Wong (2010) postulated that gestalt principles explain how one organizes visual information. They are commonly known as the principles of similarity, continuity, proximity, and closure. The principle of similarity states that people often use colour, size and shape to group them into categories (Wong, 2010). People perceive similar objects as a group or pattern. For instance, football teams who wear different coloured jerseys stand out as two teams on the field and will be perceived by people as two different teams.

Hergenhahn (2009) described the principle of continuity as when stimuli have continuity, they are seen as related parts of a complete or perceptual unit. For instance, points that are connected by straight or curving lines are seen as belonging together and will be perceived as the simplest smooth path compared to a complex one.

Wong (2010) described principle of proximity as when objects are placed closed to one another they are seen as a unit. For example, when three small squares are placed closely to each other both vertically and horizontally, unity occurs and they are seen as one group. Lastly, principle of closure, the tendency to see incomplete objects as complete because the brain alters the shape as a whole unit.

These principles simply explain how one's perceptions of elements are organized into configurations. Hergenhahn (2009) ascertained that one's conscious thoughts and reactions towards any given situation are resulted from their brain rather than from the physical world. According to Hergenhahn (2009) field theory is whereby electrochemical forces in the brain causes the sensory data to be modified and this sensory data also changes the structure of the field comprising of electrochemical forces. Thus, the underlying meaning that an individual understands from observing fragments is actually due to changes that occur in brain activity.

Gestalt's major contribution to the broader field of psychology is commonly known as gestalt therapy. Gestalt therapy was developed by Frederick "Fritz" Perls and his wife Laura Perls during the 1940s (Howatt, 2000). Harman (1974) postulated that gestalt therapy is whereby a healthy individual is seen as a whole organism rather than being disoriented or disorganized. Integration and unity are also seen as key components for an individual's personality as one would be disorganized without them (Harman, 1974). Another key concept for gestalt therapy and psychology is for the individual to form figure and ground. Figure is a process whereby identifying the figure from the background and it is something the individual gives importance to as well (Harman, 1974). Harman (1974) stressed that as new needs surface, new figures are formed and if these needs are satisfied the gestalt is destroyed, allowing new gestalts to be formed. Destruction of gestalts are seen as a key aspect in gestalt therapy as it is important for the survival of the individual and it helps them to pick and choose which figure to focus on (Harman, 1974).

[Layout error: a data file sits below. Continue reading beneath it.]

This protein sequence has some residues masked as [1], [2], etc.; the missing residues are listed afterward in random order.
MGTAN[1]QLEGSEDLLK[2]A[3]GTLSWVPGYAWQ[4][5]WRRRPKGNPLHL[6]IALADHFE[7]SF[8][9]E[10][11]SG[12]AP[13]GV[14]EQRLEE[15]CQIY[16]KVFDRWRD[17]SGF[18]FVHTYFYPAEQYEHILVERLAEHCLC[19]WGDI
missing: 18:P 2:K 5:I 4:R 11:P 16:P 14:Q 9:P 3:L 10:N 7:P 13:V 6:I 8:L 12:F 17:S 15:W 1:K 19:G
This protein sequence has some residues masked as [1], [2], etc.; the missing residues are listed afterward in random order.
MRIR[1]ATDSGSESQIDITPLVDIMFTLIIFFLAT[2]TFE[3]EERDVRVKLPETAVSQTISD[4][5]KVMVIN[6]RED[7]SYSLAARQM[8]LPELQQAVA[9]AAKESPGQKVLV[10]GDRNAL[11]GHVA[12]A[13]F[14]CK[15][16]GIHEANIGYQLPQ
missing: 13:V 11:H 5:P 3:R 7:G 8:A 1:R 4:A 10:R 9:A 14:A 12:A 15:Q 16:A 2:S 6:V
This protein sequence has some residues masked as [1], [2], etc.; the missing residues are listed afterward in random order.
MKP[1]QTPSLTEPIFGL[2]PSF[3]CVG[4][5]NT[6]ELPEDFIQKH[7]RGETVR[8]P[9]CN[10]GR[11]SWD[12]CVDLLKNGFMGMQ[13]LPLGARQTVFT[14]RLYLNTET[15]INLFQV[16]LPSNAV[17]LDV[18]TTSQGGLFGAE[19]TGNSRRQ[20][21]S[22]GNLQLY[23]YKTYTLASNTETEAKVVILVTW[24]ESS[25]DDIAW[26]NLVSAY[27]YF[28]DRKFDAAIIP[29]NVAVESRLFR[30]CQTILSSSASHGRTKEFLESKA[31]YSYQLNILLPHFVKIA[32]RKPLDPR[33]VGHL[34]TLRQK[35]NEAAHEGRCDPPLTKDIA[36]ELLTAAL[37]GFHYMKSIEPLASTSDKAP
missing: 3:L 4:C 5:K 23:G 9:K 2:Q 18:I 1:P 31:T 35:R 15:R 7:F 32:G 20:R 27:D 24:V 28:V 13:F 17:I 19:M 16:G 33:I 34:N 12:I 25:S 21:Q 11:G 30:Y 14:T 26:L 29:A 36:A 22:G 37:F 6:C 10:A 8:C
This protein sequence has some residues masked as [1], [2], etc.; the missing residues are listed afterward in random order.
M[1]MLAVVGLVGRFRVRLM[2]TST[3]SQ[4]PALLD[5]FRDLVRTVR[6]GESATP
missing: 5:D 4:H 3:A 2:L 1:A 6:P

Gestalt therapy focuses on helping clients to become aware of their present state and prepares them for learning new behaviours (Howatt, 2000). It also helps one to regain their potential (Bernard, 1986). Howatt (2000) also stressed that its main aim is to help one to be aware of "what" and "how" they are doing as having present experience brought into awareness creates insight for clients and is known to be of therapeutic benefit for clients.

Gestalt therapy's influence has also been applied to the psychiatric nursing practice whereby nurses are trained and taught to apply gestalt therapy with their clients (Kelly & Howie, 2011). As a result of gestalt therapy training, nurses reported that they are more reflective and have developed more confidence in their ability to work with their clients therapeutically when they are in distress (Kelly & Howie, 2011). Furthermore, nurses also take more responsibility for the impact they have towards their clients, and it also helped them on a personal level whereby to have a broader way of looking and dealing with things and management issues (Kelly & Howie, 2011).

In conclusion, gestalt psychology has placed great emphasis on the belief that our brain organizes our perceptions of the world in terms of wholes or meaningful patterns. Gestalt psychology has also attracted some criticism whereby critics have said some of its key concepts are difficult to exemplify through experimentation (Hergenhahn, 2009). For instance, it is unknown why there are differences in perceptions among individuals despite having the same stimuli presented to them. However, gestalt psychology has still provided new and interesting insights in the understanding of human essence and experience.